I have read Pride and Prejudice at least four times. As many people have said, each reread of a Jane Austen work brings something new to the surface, some intricacy you missed before. Even now, two hundred years after its publication, Pride and Prejudice remains a timeless masterpiece that can speak through the changes of history right to the heart of the reader.

The Alchemist Book Club Questions and Recipe

*If you are new here, WELCOME! For The Alchemist, I provide your book club with a brief summary, a recipe, and discussion questions in that order!

The Alchemist Book Club Questions and Recipe
The Alchemist Book Club Questions and Recipe
The Alchemist Book Club Questions and Recipe
The Alchemist Book Club Questions and Recipe

The Alchemist is a novel that reads like a centuries-old tale, although it was first published in 1988. It is the masterpiece of Paulo Coelho who has written many other great novels. A short book at around 200 pages, it contains a depth of wisdom that has catapulted it to the top of many book clubs’ lists.

The main character, primarily referred to as “the boy,” has a good life at the beginning of the book, but he yearns for more. He longs to travel, to break free of his barriers, and to be more than a shepherd. When he learns of a treasure near the Egyptian pyramids, he takes the chance and begins a long journey towards achieving his dreams.

It sounds like your normal adventure quest story, but Paulo Coelho injects what would be a face-the-obstacles-to-find-the-treasure set of events with timeless wisdom about fate, dreams, God, and personal fulfillment. Riddled with terms such as Personal Legend, Language of the World, Soul of the World and more, Coehlo challenges the reader to examine his own life and consider what comforts he has exchanged for fulfillment.

The Alchemist by Paulo Coelho

The Alchemist is a thought-provoking novel that makes a great book club discussion and is definitely worth a read (or two). If your book club hasn’t read it or if it’s been a few years since you have, it might be time to pick up this novel by the brilliant Coehlo. If you have read The Alchemist and aren’t looking to revisit it, consider these other novels where Coehlo tackles equally deep subjects.

To Kill a Mockingbird Book Club Questions and Recipe

*If you are new here, WELCOME! For To Kill a Mockingbird, I provide your book club with a brief summary, a recipe, and discussion questions in that order!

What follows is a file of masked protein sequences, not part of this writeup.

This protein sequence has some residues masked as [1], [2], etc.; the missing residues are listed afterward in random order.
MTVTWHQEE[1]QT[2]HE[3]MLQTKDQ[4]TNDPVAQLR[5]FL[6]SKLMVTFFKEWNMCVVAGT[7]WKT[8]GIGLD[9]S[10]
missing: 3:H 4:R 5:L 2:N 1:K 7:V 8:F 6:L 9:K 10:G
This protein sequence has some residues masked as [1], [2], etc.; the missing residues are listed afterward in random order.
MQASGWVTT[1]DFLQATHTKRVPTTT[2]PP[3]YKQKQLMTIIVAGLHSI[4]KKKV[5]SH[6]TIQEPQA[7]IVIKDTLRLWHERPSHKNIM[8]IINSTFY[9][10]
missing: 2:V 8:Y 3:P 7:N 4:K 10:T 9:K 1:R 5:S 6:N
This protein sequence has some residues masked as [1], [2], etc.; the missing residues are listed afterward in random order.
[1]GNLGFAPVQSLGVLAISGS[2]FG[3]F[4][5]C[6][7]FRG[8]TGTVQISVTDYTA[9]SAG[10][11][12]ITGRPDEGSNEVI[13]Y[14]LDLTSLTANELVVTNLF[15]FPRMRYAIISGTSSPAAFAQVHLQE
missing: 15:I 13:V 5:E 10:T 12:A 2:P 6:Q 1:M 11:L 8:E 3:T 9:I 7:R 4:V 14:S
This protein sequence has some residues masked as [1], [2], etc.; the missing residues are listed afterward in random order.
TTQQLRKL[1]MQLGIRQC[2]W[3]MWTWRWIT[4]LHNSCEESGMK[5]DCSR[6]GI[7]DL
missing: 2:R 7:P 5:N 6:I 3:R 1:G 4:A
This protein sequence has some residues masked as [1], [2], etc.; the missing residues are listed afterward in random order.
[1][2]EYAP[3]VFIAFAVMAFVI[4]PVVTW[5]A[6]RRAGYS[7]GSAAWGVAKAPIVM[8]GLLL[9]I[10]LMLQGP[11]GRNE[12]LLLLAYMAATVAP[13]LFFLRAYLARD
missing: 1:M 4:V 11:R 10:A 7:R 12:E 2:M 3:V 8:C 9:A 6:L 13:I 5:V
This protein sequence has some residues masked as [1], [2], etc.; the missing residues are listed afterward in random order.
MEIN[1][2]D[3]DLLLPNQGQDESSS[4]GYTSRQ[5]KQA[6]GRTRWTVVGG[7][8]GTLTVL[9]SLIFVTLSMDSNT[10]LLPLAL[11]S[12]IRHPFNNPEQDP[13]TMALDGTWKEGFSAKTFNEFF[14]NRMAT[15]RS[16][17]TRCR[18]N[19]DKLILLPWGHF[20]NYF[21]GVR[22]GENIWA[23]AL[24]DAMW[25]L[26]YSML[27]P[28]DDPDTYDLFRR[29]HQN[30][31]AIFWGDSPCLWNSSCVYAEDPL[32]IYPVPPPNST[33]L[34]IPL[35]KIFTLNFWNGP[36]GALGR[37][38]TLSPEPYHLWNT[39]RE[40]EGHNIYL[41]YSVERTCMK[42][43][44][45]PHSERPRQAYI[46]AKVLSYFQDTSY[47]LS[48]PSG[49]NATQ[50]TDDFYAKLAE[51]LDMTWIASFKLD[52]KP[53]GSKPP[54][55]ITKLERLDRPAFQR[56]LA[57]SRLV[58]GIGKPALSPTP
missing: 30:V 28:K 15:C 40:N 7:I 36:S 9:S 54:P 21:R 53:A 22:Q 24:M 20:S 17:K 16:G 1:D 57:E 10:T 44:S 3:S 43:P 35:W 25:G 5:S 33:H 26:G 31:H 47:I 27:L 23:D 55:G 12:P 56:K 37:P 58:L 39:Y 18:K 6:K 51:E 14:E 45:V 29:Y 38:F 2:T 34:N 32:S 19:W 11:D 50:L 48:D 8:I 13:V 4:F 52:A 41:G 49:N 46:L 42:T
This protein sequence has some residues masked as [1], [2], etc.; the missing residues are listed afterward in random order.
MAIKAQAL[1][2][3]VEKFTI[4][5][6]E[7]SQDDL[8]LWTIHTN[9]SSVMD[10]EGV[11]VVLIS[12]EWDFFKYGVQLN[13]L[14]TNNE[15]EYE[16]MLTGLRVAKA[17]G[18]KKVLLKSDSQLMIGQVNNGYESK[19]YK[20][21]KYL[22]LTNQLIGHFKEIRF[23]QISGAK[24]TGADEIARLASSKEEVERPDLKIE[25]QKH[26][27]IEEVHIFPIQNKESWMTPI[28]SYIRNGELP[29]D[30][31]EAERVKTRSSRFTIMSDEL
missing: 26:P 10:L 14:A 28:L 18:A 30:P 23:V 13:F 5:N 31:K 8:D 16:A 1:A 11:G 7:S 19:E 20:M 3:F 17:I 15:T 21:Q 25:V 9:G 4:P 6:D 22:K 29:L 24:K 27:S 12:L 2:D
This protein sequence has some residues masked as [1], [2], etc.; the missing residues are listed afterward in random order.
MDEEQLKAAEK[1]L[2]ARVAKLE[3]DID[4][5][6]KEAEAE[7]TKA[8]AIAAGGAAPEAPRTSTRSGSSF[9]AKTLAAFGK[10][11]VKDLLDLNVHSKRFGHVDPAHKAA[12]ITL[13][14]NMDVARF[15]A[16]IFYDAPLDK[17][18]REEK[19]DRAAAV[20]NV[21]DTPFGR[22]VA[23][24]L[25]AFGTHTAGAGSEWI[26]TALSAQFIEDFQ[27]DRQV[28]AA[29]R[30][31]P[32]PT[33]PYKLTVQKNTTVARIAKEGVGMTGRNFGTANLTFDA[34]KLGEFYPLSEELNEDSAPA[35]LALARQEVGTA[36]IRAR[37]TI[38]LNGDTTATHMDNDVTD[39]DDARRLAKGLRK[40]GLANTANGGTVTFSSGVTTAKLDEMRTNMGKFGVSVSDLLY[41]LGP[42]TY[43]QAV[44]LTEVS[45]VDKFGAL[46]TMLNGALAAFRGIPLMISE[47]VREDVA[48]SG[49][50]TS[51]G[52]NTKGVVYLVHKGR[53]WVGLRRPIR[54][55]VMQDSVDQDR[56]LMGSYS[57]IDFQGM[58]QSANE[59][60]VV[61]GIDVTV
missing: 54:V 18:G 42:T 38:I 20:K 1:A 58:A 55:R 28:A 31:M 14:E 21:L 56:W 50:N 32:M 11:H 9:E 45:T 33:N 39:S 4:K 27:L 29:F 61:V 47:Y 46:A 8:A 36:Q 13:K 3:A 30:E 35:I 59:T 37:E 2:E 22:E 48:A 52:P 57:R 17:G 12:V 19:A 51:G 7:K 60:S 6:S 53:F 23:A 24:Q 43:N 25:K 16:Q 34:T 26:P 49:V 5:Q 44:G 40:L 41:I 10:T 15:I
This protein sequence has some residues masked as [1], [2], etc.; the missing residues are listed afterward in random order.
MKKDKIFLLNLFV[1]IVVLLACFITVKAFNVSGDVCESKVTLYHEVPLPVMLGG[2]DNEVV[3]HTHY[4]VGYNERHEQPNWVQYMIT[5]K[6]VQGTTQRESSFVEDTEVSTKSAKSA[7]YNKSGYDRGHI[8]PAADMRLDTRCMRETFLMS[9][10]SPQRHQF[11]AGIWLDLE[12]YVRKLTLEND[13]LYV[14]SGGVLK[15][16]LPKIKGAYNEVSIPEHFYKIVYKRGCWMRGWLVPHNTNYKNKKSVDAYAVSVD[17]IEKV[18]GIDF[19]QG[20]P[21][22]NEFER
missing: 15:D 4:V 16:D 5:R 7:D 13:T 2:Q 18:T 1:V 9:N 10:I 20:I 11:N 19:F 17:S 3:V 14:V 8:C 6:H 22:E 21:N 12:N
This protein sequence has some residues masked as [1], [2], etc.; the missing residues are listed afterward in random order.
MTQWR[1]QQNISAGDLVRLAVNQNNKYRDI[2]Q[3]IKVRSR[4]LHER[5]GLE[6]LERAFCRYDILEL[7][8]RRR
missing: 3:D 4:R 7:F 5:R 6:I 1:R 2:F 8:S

To Kill a Mockingbird Book Club Questions and Recipe
To Kill a Mockingbird Book Club Questions and Recipe
To Kill a Mockingbird Book Club Questions and Recipe
To Kill a Mockingbird Book Club Questions and Recipe

To Kill a Mockingbird by Harper Lee is one of the most beloved stories in American history, perhaps the most. It centers around the spirited and spunky Scout Finch as she struggles with a world-view shift and comes of age in a small Southern town rife with prejudice.

To Kill a Mockingbird
by Harper Lee

While To Kill a Mockingbird is a story many people read during school, maybe you didn’t. Somewhere between changing high schools three times, I missed the required To Kill a Mockingbird reading. It wasn’t until after college that I decided to read it and see what all the fuss was about. So, if you haven’t read it yet, there’s no shame!

I’m going to guess that even those in your book club who have read it will be delighted to read it again. It’s one of those books you can read multiple times and still turn the last page with a smile and that nostalgic feeling that comes after you’ve enjoyed a good visit with old friends.

To Kill a Mockingbird Book Club Questions and Recipe
To Kill a Mockingbird Book Club Questions and Recipe

To Kill a Mockingbird is written in the Southern Gothic style, which means that there is a dark feel to elements of the story. It is also told in first person from the view of Scout, who is almost 6 years old when the story begins. This is a coming-of-age story, and while usually characters emerge from such tales with jaded outlooks, Scout manages to emerge from her ordeal hopeful for the future and fighting the prejudices that rage around her.

“You never really know a man until you stand in his shoes and walk around in them.”

-Scout Finch, Chapter 31, To Kill a Mockingbird

With all that’s going on in the world right now, it seems all of us could use a little dose of Scout Finch and her moxie anyhow. Maybe a little wisdom from the ever poignant Atticus Finch, too. So, if members of your book club haven’t read (or re-read) To Kill a Mockingbird, there’s no better time than right now.